While we wait, anyone bothered by entrenched inequality might study the progress of India’s Section 12. And if you encounter an old boy or girl of Hyderabad Public School as a rival during a job interview – don’t despair. Even Eagles sometimes fail to fly. Remember Windows Vista.

React Now

Latest stories from i100
Have you tried new the Independent Digital Edition apps?
iJobs Job Widget
iJobs General

KS1 Primary Teacher

£100 - £150 per day: Randstad Education Leeds: Qualified KS1 Supply Teacher re...

KS2 Teaching Supply Wakefield

£140 - £160 per day: Randstad Education Leeds: Qualified KS2 Supply Teacher r...

Year 1/2 Teacher

£130 - £160 per day: Randstad Education Leeds: Qualified KS1 Teacher required,...

Primary Teachers Needed for Supply in Wakefield

£140 - £160 per annum: Randstad Education Leeds: Qualified KS1&2 Supply Te...

Day In a Page

Read Next
The central concept of Death Row Dinners is an interesting way  to make us think more about our food  

Out there: A death row diner, the other musicians taking a leaf out of U2's (i)book and rolling up my CV for a smoking hot job opportunity

Simmy Richman
A ceramic figure is the only thing remaining at the site of this destroyed home in Fredalba, California. The dry Santa Ana winds roll into Southern California from the upper Mojave Desert, setting off car alarms and starting wildfires  

Time for God to step in on climate change, Groucho Marx's answer to golf prejudice and education, the best method of birth control

Ellen E Jones
Scottish referendum: The Yes vote was the love that dared speak its name, but it was not to be

Despite the result, this is the end of the status quo

Boyd Tonkin on the fall-out from the Scottish referendum
Manolo Blahnik: The high priest of heels talks flats, Englishness, and why he loves Mary Beard

Manolo Blahnik: Flats, Englishness, and Mary Beard

The shoe designer who has been dubbed 'the patron saint of the stiletto'
The Beatles biographer reveals exclusive original manuscripts of some of the best pop songs ever written

Scrambled eggs and LSD

Behind The Beatles' lyrics - thanks to Hunter Davis's original manuscript copies
'Normcore' fashion: Blending in is the new standing out in latest catwalk non-trend

'Normcore': Blending in is the new standing out

Just when fashion was in grave danger of running out of trends, it only went and invented the non-trend. Rebecca Gonsalves investigates
Dance’s new leading ladies fight back: How female vocalists are now writing their own hits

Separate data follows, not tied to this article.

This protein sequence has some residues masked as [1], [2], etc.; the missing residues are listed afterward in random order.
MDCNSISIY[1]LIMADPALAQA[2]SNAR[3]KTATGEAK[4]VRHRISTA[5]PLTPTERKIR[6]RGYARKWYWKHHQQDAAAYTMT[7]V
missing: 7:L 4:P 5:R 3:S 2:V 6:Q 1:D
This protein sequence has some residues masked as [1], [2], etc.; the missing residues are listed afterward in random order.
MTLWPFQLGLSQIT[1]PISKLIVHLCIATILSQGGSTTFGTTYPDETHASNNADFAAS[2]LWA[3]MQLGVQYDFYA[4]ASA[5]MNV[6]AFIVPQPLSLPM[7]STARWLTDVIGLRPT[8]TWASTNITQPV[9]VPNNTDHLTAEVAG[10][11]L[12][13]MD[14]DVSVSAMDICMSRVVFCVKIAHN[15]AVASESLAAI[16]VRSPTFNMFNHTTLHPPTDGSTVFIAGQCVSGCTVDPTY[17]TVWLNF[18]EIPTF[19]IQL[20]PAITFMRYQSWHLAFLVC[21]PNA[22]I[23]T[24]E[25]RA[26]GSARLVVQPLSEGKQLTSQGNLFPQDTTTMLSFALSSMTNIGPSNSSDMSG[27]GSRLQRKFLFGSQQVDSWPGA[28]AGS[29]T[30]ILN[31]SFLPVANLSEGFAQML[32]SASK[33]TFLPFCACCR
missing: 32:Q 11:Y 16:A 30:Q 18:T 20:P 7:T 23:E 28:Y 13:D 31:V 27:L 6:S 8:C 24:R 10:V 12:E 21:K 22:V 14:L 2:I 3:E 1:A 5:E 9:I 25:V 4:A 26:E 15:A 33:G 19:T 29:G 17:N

New leading ladies of dance fight back

How female vocalists are now writing their own hits
Mystery of the Ground Zero wedding photo

A shot in the dark

Mystery of the wedding photo from Ground Zero
His life, the universe and everything

His life, the universe and everything

New biography sheds light on comic genius of Douglas Adams
Save us from small screen superheroes

Save us from small screen superheroes

Shows like Agents of S.H.I.E.L.D are little more than marketing tools
Reach for the skies

Reach for the skies

From pools to football pitches, rooftop living is looking up
These are the 12 best hotel spas in the UK

12 best hotel spas in the UK

Some hotels go all out on facilities; others stand out for the sheer quality of treatments
These Iranian-controlled Shia militias used to specialise in killing American soldiers. Now they are fighting Isis, backed up by US airstrikes

Widespread fear of Isis is producing strange bedfellows

Iranian-controlled Shia militias that used to kill American soldiers are now fighting Isis, helped by US airstrikes
Topshop goes part Athena poster, part last spring Prada

Topshop goes part Athena poster, part last spring Prada

Shoppers don't come to Topshop for the unique
How to make a Lego masterpiece

How to make a Lego masterpiece

Toy breaks out of the nursery and heads for the gallery
Meet the ‘Endies’ – city dwellers who are too poor to have fun

Meet the ‘Endies’ – city dwellers who are too poor to have fun

Urbanites are cursed with an acronym pointing to Employed but No Disposable Income or Savings
Paisley’s decision to make peace with IRA enemies might remind the Arabs of Sadat

Ian Paisley’s decision to make peace with his IRA enemies

His Save Ulster from Sodomy campaign would surely have been supported by many a Sunni imam